Pat had so much to say about the book that I thought the book club would go beyond the time the library closed. I almost had to cut her off and tell her we were going to move on to the next person.

No one got slapped at the meeting, literally or figuratively.

We didn’t get a lot of negative comments. I personally thought it was slow in the beginning and a couple of people agreed. Jeff thought Scott was an asshole (especially in the beginning) so it was hard for him to love the book since Scott had such a large part. Judy talked about the slow beginning and made an observation that made a lot of sense. She initially thought it was slow moving and then thought about the fact that PTSD isn’t something you heal from very quickly. Her work with Vietnam Vets and their PTSD gave her the background for this. Put that way, the slow start kind of fit. Additionally, Sharon L. and I took away ½ point for the bad guys being cops – just a bit cliché for us.

Almost everyone at the meeting has at least owned a dog at some point in their lives, and about 2/3 of the people present have owned one or currently own one as an adult. Judy, Janine and I were the cat lovers in the group who spoke up for the feline/human relationship and how it compares to canine. I won’t repeat Judy’s comment about what she read regarding what owning a dog versus a cat means about your own personality. You had to be there to hear that one, and I don’t want any dog owners sending me nasty emails. They need to be loved and adored, so I don’t want to upset them (heehee, had to throw in one dig).

A couple of books/authors that were recommended for their dog related content were: The Art of Racing in the Rain by Garth Stein. This book is told from a dog’s point of view and Jeff recommends it. Also, David Rosenfelt is an author who has a mystery series where the main character, lawyer Andy Carpenter, owns at least one Golden Retriever. The author in real life is involved in Golden Retriever rescue and brings his love of dogs into the books. We’ve read one of these in club and enjoyed it.

And lastly, here are a couple of really funny Subaru commercials you can watch on youtube. I laughed so hard at the look on the driver dog’s face when he got caught and growled at by the dog in the passenger seat. He actually looks like he’s saying “oh shit.” The last link are bloopers, the Great Dane in the tent had me laughing.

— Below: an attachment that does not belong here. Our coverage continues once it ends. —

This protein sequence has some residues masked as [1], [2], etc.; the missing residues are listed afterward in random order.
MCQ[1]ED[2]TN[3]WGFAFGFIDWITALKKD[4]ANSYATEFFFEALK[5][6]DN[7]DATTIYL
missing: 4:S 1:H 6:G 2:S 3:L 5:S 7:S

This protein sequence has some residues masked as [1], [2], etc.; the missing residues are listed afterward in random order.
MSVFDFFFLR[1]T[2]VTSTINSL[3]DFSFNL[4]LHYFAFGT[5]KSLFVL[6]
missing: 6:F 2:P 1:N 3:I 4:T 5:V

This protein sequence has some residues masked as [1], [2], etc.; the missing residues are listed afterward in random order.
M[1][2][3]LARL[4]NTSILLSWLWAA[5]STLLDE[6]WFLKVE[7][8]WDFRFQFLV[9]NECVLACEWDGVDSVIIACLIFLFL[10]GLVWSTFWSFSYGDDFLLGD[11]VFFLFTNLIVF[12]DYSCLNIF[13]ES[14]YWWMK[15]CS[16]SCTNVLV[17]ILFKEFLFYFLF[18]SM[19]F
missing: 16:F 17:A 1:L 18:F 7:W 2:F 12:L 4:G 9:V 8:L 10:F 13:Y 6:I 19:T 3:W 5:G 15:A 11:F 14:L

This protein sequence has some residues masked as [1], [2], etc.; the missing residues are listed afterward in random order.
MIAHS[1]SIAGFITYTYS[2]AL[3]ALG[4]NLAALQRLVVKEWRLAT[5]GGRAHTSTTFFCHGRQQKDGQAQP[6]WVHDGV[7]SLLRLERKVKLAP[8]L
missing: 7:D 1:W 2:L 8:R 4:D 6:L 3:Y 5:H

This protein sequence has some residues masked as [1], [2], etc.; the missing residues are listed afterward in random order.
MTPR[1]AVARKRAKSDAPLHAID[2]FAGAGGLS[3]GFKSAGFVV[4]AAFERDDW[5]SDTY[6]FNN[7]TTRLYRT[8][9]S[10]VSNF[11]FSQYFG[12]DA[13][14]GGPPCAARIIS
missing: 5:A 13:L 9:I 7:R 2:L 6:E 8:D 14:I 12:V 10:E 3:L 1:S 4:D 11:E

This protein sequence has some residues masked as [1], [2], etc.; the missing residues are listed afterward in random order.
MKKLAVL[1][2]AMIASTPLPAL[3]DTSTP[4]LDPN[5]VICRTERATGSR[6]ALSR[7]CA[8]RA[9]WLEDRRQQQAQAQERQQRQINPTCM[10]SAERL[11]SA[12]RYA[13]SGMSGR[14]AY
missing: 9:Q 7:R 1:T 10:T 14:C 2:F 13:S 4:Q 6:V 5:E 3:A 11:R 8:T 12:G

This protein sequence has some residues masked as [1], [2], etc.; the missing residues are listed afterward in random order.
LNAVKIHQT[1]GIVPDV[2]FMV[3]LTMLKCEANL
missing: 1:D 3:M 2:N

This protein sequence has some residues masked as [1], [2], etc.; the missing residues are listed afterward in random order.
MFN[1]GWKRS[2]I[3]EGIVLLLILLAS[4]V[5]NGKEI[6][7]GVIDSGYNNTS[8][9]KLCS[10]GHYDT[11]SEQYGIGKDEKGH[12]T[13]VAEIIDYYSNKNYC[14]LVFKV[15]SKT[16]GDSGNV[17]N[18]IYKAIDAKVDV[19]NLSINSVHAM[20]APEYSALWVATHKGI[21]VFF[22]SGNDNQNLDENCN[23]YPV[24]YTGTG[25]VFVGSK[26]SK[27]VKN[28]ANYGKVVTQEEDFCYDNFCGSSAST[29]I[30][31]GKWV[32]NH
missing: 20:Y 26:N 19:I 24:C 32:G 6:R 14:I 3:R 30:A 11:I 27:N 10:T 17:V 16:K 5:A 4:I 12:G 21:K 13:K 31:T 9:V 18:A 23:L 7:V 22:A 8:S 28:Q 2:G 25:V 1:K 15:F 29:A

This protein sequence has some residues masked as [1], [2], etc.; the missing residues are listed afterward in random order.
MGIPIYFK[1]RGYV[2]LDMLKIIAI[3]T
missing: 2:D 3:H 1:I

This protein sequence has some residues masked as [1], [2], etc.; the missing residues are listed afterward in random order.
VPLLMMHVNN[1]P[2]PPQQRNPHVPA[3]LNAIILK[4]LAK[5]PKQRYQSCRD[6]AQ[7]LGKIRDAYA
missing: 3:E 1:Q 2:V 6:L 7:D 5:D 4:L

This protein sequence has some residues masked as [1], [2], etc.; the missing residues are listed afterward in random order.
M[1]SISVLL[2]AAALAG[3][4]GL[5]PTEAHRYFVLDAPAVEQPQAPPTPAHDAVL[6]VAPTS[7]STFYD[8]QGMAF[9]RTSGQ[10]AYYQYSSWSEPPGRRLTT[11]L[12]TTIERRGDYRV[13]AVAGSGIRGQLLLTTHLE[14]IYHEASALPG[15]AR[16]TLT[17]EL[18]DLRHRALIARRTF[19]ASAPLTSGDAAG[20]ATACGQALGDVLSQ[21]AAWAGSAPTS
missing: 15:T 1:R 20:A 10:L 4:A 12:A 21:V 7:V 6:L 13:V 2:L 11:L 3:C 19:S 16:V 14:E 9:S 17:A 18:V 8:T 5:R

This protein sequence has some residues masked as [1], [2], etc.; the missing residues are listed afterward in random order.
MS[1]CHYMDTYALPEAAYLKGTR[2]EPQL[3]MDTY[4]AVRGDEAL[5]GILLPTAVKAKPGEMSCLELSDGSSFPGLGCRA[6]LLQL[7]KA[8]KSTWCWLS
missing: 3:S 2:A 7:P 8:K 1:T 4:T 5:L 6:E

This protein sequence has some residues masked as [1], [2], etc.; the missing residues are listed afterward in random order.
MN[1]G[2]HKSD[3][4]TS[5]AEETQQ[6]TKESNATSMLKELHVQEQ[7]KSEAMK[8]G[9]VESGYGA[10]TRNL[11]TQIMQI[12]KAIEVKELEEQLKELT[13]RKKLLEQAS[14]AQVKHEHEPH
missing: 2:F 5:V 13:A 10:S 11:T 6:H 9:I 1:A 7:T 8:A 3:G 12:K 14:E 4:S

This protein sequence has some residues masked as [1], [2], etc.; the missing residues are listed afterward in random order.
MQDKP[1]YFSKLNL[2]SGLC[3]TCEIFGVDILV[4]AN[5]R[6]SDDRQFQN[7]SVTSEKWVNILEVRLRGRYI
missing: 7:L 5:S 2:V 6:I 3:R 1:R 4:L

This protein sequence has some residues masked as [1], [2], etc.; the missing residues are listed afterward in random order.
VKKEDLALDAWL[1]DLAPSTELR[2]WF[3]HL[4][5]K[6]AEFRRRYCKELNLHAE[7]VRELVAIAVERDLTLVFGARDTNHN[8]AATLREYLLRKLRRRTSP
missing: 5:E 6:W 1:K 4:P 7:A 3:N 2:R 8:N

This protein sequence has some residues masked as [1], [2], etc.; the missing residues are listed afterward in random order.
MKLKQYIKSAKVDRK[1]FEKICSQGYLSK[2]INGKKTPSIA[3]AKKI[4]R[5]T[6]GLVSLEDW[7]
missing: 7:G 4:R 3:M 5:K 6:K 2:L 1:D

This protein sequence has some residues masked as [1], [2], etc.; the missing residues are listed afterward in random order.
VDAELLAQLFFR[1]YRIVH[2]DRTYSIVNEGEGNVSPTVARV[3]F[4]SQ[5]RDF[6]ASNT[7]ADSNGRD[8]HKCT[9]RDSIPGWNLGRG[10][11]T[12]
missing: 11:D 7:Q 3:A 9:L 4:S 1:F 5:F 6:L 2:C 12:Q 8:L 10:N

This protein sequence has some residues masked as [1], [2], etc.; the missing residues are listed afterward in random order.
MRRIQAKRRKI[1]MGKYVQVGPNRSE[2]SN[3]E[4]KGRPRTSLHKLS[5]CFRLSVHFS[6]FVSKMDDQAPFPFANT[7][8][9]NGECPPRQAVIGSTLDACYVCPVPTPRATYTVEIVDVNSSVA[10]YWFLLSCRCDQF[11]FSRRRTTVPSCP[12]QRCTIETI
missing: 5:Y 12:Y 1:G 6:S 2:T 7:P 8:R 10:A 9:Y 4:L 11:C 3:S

http://www.youtube.com/watch?v=vWqdRYUH9QQ

http://www.youtube.com/watch?v=Aiy9KrvCJ_I

http://www.youtube.com/watch?v=ASwjbkiMc5w

http://www.youtube.com/watch?v=TwyannRIBvA

We will discuss The Expats by Chris Pavone for the February meeting, to be held on Monday, February 24th. There was one extra book that wasn’t handed out, so it is on the book club shelf at the library. I will lead the discussion and Denise will be bringing snacks. Denise, if anything changes and you can’t bring snacks, please let me know.

If you haven’t accepted your invite to join Book Movement please do so. Eventually I will be sending all emails and reminders from that site. Jeff was nice enough to bring his cords and gear so that he could hook up his trusty ipad and help me give a tutorial on what the site has to offer. As we discussed, the main tabs are the Members (all members and their email addresses), Club Selections/Meetings (our list of upcoming books, the meeting dates, and who is leading and bringing snacks), Possible Club Selections (where you can enter book suggestions for the bi-annual vote), and Discussions (where I will enter upcoming events, etc). If you have a book to recommend for the next vote (WHICH WILL TAKE PLACE IN APRIL, THE MONTH BEFORE MAY) please enter it on this site under the Possible Club Selections tab. As usual, I will go through and only use the ones where the library has a sufficient quantity of books.

See you in February.